Thursday,23 November, 2017
Current issue | Issue 1280, (28 January - 3 February 2016)
Thursday,23 November, 2017
Issue 1280, (28 January - 3 February 2016)

Ahram Weekly

Improving Egypt-Turkey relations?

The Organisation of Islamic Cooperation (OIC) Summit could give a boost to Egyptian-Turkish relations, writes Doaa El-Bey

Al-Ahram Weekly

“In spite of the good diplomatic intentions, the rift between Cairo and Ankara is just too wide,” Al-Sayed Amin Shalaby, director of the Egyptian Council for Foreign Affairs, told Al-Ahram Weekly recently.

“To be fair, Egypt did not play any role in causing this rift. [Turkish President Recep Tayyip] Erdogan has prioritised his ideology over the interests of two states that were making genuine efforts to establish good bilateral relations.”

The issue of improving Egypt’s relations with Turkey has been in the limelight ahead of the 13th Organisation of Islamic Cooperation (OIC) Summit meeting in Istanbul, due to be held from 10-15 April. As current OIC president, Egypt will be attending the summit to hand over the presidency of the group to Turkey. But it is the level of representation that is most important.

“Attending the OIC is a mere procedural matter. Whether it can give strained relations with Turkey a boost depends on Turkey and how far it is ready to change its support from the Muslim Brotherhood,” said one diplomat, speaking on condition of anonymity.

Should President Abdel-Fattah Al-Sisi attend the summit, it could see the first meeting of its kind between Al-Sisi and his Turkish counterpart, Recep Tayyip Erdogan. But Egypt has not decided yet on the level of its representation. “The Turkish stand in the few weeks ahead of the summit will have an effect on Egypt’s decision regarding the level of representation,” the diplomat added.

There have been reports of behind-the-scenes Saudi mediation efforts to ease the strained relations between Cairo and Ankara. Egypt has denied reports of these efforts, however, with Foreign Ministry spokesperson Ahmed Abu Zeid saying that Ankara “must change” its views concerning the situation in Egypt before relations improve.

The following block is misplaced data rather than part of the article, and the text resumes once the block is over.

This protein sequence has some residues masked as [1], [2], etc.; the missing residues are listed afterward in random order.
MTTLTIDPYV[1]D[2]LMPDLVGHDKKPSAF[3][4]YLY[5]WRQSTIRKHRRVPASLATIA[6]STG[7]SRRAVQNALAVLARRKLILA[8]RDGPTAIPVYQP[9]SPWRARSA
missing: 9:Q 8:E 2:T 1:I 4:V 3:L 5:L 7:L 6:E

At a meeting with foreign correspondents last week, he added that ties with Turkey are “going through a crisis” due to interference by Turkey in Egypt’s internal affairs. He emphasised that there will be no improvement in relations between Cairo and Ankara unless there is a “fundamental change” in Ankara’s views concerning the situation in Egypt.

Shalaby did not rule out the presence of mediation efforts on the part of Saudi Arabia, which is looking for a united stand within the coalition formed last week to combat terrorism. The coalition led by the Saudis includes both Egypt and Turkey, in addition to another 35 Arab and Islamic countries.

“I expect that Egypt’s diplomacy will respond by saying that it will react positively to any mediation if Erdogan changes his stand on Egypt,” Shalaby said.

The diplomat agreed, saying that Ankara’s stand on the post-30 June developments in Egypt is the main hurdle preventing any improvement in the strained relations. Other hurdles are Turkey’s stand on the Muslim Brotherhood, which has not seen any sign of change, as well as Erdogan’s repeated statements that reaffirm that support.

“Other factors include the rivalry between Egypt and Turkey for a leading role in the region and the different stands they have taken on important issues such as the Syrian issue,” added the diplomat.

While there are some factors that stand out against any easing of relations, there are other factors that work in favour of easing them, among them the Saudi will to patch up differences to make the coalition to combat terrorism more effective.